Without knowing it, your company could be sending texts that are considered spam. Spam is a message that is unwanted or perceived as unwanted even if you believe the recipients want to hear from you. Likewise, if a large quantity of texts is sent from a single number at one time, especially if you haven’t sent texts to those numbers previously and the content is similar or matches known spam, the phone carrier relaying the messages may throttle delivery to ensure the texts meet federal compliance standards.
It’s important to know the rules before you text. While many businesses send texts to their customers after receiving their consent, some send text messages to phone numbers without establishing a relationship beforehand, which is a violation of the TCPA (Telephone Consumer Protection Act).
What is the TCPA?
Congress enacted the TCPA in 1991 to protect consumers from robocalls. Since then, technology has evolved and rulemaking has extended its scope to apply to new technologies, including texting, to protect consumers from unwanted marketing messages. For more information, download our free e-book on TCPA Compliance for best practices for two-way texting.
The good news for companies that text is that the CTIA (Cellular Telecommunications Industry Association), a trade group representing the wireless communications industry in the U.S., reported that only 3% of text messages are spam, and 93% of Americans view texting as a trusted form of communication. This low spam rate is due primarily because of safeguards put in place by phone carrier networks and spam-blocking software created by Texting for Business™ companies such as Zipwhip and others.
“Texting is hands-down the best way to reach people in a timely fashion. The ease of use and efficiency of Zipwhip’s Landline Texting API gives us the ability to integrate texting into our day-to-day business processes.” — Bob Frank, CIO, Staffline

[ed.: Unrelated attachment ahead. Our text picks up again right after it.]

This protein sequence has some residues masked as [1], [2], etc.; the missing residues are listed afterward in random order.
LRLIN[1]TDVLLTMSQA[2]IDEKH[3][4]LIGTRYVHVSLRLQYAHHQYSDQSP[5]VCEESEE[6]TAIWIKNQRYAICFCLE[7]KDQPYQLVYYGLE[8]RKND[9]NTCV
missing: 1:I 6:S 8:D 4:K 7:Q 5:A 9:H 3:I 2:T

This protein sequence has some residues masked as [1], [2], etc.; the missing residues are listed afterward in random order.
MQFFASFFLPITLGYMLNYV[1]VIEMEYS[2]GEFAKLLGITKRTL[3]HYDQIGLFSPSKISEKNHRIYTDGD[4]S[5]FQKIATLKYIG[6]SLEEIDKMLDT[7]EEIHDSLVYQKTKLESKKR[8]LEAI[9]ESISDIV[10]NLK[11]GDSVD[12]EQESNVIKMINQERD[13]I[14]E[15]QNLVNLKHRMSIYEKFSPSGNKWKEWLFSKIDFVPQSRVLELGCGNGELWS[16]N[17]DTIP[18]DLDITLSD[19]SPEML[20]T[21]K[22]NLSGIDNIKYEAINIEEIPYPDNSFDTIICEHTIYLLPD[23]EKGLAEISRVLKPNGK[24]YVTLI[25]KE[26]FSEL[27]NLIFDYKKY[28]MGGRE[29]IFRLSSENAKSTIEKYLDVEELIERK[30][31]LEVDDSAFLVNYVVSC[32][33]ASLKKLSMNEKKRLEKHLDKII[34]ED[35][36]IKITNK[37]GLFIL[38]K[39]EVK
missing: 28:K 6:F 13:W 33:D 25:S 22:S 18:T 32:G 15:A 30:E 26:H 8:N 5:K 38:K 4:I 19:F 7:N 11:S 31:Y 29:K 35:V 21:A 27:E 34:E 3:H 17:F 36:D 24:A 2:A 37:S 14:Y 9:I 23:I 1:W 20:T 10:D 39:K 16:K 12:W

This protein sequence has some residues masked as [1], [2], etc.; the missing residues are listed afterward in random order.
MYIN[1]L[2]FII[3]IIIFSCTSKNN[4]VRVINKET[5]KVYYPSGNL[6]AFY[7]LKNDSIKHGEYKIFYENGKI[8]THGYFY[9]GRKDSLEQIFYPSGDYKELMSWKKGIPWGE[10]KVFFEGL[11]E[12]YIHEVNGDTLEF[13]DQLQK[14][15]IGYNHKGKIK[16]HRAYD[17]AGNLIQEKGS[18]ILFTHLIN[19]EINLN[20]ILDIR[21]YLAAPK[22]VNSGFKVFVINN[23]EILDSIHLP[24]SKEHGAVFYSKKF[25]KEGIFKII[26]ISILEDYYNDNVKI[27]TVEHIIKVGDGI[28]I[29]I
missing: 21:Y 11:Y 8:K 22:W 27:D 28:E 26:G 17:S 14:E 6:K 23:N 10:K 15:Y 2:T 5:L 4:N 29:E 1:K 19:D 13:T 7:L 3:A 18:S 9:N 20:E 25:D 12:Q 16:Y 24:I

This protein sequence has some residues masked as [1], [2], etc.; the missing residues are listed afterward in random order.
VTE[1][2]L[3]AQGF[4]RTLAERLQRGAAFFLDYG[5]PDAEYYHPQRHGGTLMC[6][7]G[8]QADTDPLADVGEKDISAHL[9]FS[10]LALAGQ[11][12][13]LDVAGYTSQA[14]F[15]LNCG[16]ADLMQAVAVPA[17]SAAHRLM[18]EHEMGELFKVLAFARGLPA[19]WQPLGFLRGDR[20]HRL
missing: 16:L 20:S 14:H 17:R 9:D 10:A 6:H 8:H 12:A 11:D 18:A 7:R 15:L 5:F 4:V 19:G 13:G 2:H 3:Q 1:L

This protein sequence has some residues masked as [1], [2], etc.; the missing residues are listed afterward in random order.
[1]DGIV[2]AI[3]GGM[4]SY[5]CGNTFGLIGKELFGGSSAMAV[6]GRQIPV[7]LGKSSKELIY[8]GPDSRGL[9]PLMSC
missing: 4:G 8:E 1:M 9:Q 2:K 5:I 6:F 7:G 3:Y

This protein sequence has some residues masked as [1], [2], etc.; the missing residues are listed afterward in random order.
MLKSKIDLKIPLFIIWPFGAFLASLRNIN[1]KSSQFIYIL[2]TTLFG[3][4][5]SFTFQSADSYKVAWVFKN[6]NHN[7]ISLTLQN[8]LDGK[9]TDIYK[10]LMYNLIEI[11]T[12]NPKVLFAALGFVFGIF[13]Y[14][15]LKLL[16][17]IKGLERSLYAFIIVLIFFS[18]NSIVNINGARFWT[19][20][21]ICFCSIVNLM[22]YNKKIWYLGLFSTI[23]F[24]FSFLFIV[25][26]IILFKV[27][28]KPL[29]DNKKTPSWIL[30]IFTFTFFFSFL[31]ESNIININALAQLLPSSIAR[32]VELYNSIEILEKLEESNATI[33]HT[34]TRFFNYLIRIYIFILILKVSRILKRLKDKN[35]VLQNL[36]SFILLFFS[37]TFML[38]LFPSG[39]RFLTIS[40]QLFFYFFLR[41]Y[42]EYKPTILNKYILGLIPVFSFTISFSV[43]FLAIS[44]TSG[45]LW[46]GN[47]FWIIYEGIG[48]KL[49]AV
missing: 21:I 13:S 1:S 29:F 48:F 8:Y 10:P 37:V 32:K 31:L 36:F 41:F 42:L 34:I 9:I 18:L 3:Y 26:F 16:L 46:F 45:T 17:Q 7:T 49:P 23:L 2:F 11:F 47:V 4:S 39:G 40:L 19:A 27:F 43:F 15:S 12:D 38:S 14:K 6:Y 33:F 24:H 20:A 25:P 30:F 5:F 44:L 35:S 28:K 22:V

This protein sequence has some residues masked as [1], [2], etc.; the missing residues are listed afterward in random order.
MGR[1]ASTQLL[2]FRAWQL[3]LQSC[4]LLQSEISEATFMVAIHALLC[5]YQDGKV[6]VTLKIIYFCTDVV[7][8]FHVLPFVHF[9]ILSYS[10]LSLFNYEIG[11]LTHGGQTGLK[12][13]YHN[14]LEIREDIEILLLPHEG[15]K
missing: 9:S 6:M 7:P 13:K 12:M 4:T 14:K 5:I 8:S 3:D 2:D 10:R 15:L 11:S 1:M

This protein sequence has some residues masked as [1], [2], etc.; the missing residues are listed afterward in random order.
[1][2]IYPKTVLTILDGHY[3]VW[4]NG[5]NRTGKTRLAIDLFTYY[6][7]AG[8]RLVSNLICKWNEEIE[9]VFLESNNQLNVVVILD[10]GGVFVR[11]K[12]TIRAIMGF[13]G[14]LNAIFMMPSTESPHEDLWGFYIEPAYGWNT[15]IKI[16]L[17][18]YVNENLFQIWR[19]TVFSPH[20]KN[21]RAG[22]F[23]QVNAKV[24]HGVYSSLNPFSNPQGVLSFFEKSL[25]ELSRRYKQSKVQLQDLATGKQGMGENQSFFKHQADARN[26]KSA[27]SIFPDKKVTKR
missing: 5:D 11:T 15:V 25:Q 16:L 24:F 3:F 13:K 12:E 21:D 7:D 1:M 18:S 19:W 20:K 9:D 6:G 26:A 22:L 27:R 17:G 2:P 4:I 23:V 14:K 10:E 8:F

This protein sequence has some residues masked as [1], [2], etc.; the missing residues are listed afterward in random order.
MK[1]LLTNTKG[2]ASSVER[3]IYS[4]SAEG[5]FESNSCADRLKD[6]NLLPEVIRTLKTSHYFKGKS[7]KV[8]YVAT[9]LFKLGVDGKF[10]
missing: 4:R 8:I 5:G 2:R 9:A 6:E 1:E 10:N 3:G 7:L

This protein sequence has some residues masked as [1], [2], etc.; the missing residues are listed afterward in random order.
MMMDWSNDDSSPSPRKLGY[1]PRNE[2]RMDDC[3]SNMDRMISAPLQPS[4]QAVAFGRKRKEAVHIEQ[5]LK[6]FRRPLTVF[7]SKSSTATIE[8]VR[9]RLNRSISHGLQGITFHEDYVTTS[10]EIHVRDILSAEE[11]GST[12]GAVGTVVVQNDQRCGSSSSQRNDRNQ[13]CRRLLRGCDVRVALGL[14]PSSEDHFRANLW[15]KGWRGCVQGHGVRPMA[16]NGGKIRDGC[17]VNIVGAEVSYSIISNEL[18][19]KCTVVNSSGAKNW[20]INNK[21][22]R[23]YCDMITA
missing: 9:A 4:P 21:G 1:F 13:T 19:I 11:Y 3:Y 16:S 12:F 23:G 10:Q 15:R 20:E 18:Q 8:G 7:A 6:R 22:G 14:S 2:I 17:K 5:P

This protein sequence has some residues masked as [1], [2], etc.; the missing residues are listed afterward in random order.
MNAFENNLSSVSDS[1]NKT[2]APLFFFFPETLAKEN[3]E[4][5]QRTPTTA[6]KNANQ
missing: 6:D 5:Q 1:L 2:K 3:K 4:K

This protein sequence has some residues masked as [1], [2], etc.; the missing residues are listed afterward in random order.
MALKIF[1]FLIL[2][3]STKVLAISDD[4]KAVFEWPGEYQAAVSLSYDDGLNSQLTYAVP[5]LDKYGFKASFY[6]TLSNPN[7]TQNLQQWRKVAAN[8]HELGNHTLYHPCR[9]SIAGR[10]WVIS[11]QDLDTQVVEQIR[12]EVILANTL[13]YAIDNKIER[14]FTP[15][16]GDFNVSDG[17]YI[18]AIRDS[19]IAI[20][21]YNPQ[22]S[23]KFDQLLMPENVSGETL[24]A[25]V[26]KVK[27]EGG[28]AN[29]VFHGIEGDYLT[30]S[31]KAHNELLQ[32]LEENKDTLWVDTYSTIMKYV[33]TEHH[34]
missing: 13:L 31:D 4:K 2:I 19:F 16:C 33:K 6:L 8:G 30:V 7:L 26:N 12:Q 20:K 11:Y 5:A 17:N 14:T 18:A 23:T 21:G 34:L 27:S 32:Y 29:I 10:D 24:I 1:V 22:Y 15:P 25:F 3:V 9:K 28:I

Zipwhip CEO John Lauer explains how the company’s software + API solutions protect consumers from malicious fraud attempts and spam text messages through automated monitoring systems, which flag suspicious content and route it to a fraud analysis team for review. If the company spots a phishing scheme, spam or some other form of fraud, they block the text before it gets to you. Because the systems audit the content of these messages, they’re blocked before they have the chance to scam consumers.
Choose an API or software + API that meets today’s compliance standards
Your company’s toll-free or 10-digit phone number represents your business and reinforces your identity, especially if it’s a branded number like ours: 855-ZIPWHIP. Extend your number’s reach by text-enabling it so your customers can text or call you using the same set of digits.
With Zipwhip’s API, standalone software or a combination of the two, companies can send and receive texts from a computer using their existing business landline, toll-free number or VoIP number. Instant provisioning is also available, making “text or call” via one number available almost immediately so you and your customers can start connecting right away.
Furthermore, Zipwhip is one of the few Texting for Business providers with SOC 2 Type 1 compliance, the industry standard for leading SaaS providers, signifying trust and confidence in a company’s security. To learn more, check out our API documentation.
Discover why Zipwhip’s API is best for your programmatic needs
Easily integrate text messaging into your existing software platform with high throughput SMS and MMS messaging capabilities. Doing so lets you connect with customers using the medium they prefer—texting. A recent Zipwhip survey revealed that 73% of respondents said they wish more businesses would text them. Now is the time to adopt business texting.
With Zipwhip, you can use your existing phone number for programmatic text messages to:
- Send appointment reminders and billing reminders
- Send two-factor authentications
- Send notifications relating to account changes
- Dispatch notifications and delivery status updates
- Send information and alerts to staff and/or customers